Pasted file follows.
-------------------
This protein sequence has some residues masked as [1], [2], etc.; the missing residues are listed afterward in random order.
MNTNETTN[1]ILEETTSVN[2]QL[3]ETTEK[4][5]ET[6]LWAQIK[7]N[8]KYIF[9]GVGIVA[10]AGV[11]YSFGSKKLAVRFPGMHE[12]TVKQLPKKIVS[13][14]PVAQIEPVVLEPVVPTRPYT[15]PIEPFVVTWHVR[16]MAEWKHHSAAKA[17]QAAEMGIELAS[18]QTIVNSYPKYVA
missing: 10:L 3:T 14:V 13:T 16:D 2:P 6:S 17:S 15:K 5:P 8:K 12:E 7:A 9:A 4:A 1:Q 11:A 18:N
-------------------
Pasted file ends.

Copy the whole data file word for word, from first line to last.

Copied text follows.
This protein sequence has some residues masked as [1], [2], etc.; the missing residues are listed afterward in random order.
MNTNETTN[1]ILEETTSVN[2]QL[3]ETTEK[4][5]ET[6]LWAQIK[7]N[8]KYIF[9]GVGIVA[10]AGV[11]YSFGSKKLAVRFPGMHE[12]TVKQLPKKIVS[13][14]PVAQIEPVVLEPVVPTRPYT[15]PIEPFVVTWHVR[16]MAEWKHHSAAKA[17]QAAEMGIELAS[18]QTIVNSYPKYVA
missing: 10:L 3:T 14:V 13:T 16:D 2:P 6:S 17:S 15:K 5:P 8:K 12:E 7:A 9:A 4:A 1:Q 11:A 18:N